Events this week make me wonder if we have reached a tipping point in climate change. The trouble with tipping points is that you can only see them with any certainty well after the fact – which is something that has allowed certain high-profile climate scientists to get away with uttering the ‘tipping point’ cry for several years now.
Earth, they reason, is slow to react. Positive feedbacks set in motion only gradual effects. By the time we wake up to the danger it will already be too late – in fact, they say, it is.
The term “tipping point” commonly refers to a critical threshold at which a tiny perturbation can qualitatively alter the state or development of a system. (Lenton et al. 2008)
Year on year measurements reveal the change. Subtle, imperceptible changes at first, then a hiatus perhaps, then an unstoppable gradual momentum builds. This week there was major slippage – in the mainstream media.
First in the US there was the article in the WSJ No Need to Panic About Global Warming (27th January). Then the Mail on Sunday published Forget global warming – it’s Cycle 25 we need to worry about (and if NASA scientists are right the Thames will be freezing over again). The evidence of the tipping point I’m talking about is not that these were published at all (although would we have seen them a few years ago – I mean really, would we?), but readers’ reactions to them.
The WSJ article (currently) has 8,981 likes on Facebook; 2,003 tweets on Twitter; 53 shares on LinkedIn; 330 +1 on Google. On top of that are 2544 comments and the debate is still active. The early comments (first few hundred) had a predominance of ‘thumbs up’ recommendations for skeptical comments. As we’re now on page 59 of the comments and there’s no easy way back to the beginning I’m relying on memory. The few diehard debaters that remain seem to include avid recommenders of both the skeptical and warmer persuasions; the average reader has moved on.
The Mail’s article has 15,521 likes on Facebook; 1,874 tweets on Twitter; 181 +1 on Google and 702 comments. The comment system here allows both ‘thumbs up’ and ‘thumbs down’ voting, and viewing of the comments by ranking. The best rated comments with 500+ (and up to 1702) positive recommendations are scathing of AGW and green taxes, while the worst rated with (200-769) negative recommendations are all from true believers.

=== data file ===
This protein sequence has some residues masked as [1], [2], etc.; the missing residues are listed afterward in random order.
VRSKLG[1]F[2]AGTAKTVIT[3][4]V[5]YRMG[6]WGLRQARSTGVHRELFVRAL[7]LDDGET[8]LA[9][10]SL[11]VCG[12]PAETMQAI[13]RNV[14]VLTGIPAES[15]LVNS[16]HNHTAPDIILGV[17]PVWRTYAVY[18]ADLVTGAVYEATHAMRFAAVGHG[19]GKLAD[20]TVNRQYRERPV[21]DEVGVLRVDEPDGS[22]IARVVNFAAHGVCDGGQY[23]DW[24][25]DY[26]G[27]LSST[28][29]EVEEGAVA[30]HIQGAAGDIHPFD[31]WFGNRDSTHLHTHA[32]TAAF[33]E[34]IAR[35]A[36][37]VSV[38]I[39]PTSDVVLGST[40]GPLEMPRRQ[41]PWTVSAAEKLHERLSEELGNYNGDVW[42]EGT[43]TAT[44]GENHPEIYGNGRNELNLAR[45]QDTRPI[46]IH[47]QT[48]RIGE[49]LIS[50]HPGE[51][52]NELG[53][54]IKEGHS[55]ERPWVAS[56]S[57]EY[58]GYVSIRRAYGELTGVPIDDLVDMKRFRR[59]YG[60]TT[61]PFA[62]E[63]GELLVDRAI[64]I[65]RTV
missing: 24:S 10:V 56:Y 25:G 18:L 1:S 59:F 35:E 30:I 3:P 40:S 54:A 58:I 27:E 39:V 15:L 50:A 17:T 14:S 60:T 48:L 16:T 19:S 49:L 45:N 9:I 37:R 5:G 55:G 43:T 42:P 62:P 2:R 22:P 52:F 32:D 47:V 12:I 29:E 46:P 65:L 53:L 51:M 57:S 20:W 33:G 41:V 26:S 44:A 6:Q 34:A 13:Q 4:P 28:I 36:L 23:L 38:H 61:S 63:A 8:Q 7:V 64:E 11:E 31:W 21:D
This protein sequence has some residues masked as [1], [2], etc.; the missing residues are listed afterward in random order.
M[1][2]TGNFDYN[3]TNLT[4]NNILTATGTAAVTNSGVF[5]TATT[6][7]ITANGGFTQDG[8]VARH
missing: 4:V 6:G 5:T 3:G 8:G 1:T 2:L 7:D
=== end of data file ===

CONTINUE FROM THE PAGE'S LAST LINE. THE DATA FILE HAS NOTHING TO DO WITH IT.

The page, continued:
Isn’t social media wonderful? The internet has become the demoscrasphere.
The change has been noticeable gradually over the last couple of years, but time’s up for global warming. The public is fed up hearing about it and is waking up to the reality of cooling and costs.
Even in politics it is happening too. Christopher Booker’s very perceptive article on Obama’s State of the Union address to Congress recorded the audience’s reaction to the contents (bold mine):
...when he hailed the way his country’s energy future has been transformed by the miracle of shale gas, met with a storm of applause. Not only would this give the US energy security for decades, creating 600,000 jobs, but it could now go all out to exploit its gas and oil reserves (more applause). Yet this was the man who in 2008 couldn’t stop talking about the threat of global warming, and was elected on a pledge to make the US only the second country in the world, after Britain, to commit to cutting its CO2 emissions from fossil fuels by 80 per cent within 40 years. [… ]
Even more telling than his audience’s response to this, however, was what happened when Obama referred briefly to the need to develop “clean energy on enough public land to power three million homes”. But no mention now of vast numbers of wind turbines – those props beside which he constantly chose to be filmed back in 2008. No harking back to his boast that “renewable energy” would create “four million jobs”. And even to this sole fleeting reminder of what, four years ago, was his flagship policy the response of Congress was a deafening silence.
While we have, in Booker’s words “political America’s wholesale retreat from the great fantasy of global warming”, Britain sails on, not so much ‘regardless’ as having other kinds of icebergs on the horizon. As the Telegraph’s brilliant cartoons explain (links only due to copyright): Too much snow in Davos where the European leaders are going downhill rapidly and the eventual get-out clause because carbon capture and storage is soooooo expensive.